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#293: Stop Second-Guessing Yourself

It's time to stop second-guessing yourself and start having your own back.

How much time do you spend second-guessing your decisions?

More than an hour? A day? A week? More?

In this episode of Be a Better Lawyer Podcast you'll learn:

👉 how to address self-doubt and uncertainty to stop second-guessing yourself

👉 how to have your own back no matter the decision you make

👉 how to know the difference between making decisions from attachment and making high-quality decisions

Listen to this episode to gain the confidence you need to have your own back on every decision you make in your life and law practice.



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Stop Second-Guessing Yourself

How much time do you spend second-guessing your decisions?

If you added up all the time you spend worrying you made a wrong decision, would it be more than an hour? A day? A week? More?

The other night I was at a neighborhood Christmas party, and I had a conversation with a neighbor that made me want to record this episode.

It made me realize I spend very little time second-guessing myself or my decisions. I don’t think it was always that way.

I do still have moments, but then I immediately redirect my brain, and it barely registers.

But this conversation really highlighted for me that I wanted to articulate my process in an episode to help you if you notice this coming up for you.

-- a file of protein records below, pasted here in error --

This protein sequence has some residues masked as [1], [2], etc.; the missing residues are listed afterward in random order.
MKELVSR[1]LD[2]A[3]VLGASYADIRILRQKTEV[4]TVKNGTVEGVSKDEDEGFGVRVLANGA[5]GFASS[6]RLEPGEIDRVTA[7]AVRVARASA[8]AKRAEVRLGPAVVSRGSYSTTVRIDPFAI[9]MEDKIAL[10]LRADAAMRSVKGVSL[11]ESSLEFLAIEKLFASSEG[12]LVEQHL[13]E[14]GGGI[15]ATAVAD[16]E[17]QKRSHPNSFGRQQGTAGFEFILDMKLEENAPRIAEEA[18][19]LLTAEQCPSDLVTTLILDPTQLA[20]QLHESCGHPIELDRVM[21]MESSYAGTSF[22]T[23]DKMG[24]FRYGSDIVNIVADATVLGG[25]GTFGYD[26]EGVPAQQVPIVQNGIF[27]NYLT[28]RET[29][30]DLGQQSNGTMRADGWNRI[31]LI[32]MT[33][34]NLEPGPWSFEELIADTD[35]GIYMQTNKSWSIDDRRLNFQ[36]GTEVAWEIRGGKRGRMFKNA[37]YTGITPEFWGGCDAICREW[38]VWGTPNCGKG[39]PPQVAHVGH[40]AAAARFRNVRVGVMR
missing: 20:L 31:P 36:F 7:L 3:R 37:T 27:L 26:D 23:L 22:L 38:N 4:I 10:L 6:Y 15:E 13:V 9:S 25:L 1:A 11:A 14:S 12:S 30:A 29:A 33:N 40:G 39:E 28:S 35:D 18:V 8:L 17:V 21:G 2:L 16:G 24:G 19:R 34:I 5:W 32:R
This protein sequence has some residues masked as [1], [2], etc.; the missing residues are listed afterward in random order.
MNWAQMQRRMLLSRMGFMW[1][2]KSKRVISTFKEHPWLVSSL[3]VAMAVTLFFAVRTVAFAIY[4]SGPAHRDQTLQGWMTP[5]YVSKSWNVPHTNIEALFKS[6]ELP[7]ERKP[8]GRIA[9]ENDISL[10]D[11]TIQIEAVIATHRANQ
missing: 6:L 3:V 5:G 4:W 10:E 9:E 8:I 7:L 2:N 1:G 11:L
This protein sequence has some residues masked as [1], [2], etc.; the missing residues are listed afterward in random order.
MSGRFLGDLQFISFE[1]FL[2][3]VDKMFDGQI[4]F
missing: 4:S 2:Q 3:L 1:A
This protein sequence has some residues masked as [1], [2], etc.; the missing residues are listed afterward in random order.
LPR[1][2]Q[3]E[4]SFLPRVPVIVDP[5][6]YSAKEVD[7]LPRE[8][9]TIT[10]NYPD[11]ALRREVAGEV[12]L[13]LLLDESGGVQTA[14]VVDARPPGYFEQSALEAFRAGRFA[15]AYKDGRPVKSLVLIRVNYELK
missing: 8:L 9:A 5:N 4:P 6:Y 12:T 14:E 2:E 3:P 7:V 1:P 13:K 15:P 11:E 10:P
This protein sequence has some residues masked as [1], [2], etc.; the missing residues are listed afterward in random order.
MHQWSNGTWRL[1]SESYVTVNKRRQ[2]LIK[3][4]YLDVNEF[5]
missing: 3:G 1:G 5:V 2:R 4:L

And to articulate this, I needed to slow down my brain to observe it.

And that’s something I want to offer to you in every episode I create because becoming the observer of our brain is essential if we want to change anything.

We can’t even question our brain unless we can observe it. I did a whole episode on this, and I’ll link to it in the show note.

Before I get into the conversation I had, I want to address why releasing the habit — because it’s a brain-based habit — of second-guessing yourself is important.

I see second-guessing come up with lawyers a lot in areas like:

  • Did I make the “right” decision to go out on my own?
  • Did I make the “right” decision to raise my rates?
  • Did I make the “right” decision to hire that assistant?
  • Did I make the “right” decision to become an attorney?

The fascinating part is, second-guessing doesn’t actually solve for anything you’re thinking about.

It just makes you miserable.

Then you spin in uncertainty and self-doubt. Maybe you feel conflicted.

And when you feel uncertainty or self-doubt, you’ll likely notice you’re unfocused, you’re distracted, you’re ruminating for hours on end about the same area without solving for it. You’re unproductive.

That’s because uncertainty and self-doubt are not problem-solving feelings.

All of this that I just described is a habit. Just like how you tie your shoes. Or your morning routine. Or what you order at your favorite restaurant. It’s a habit.

It’s not a personal defect.

It’s not who you are as a person.

It’s simply a habit your brain is in of second-guessing yourself. And you can release that habit with practice.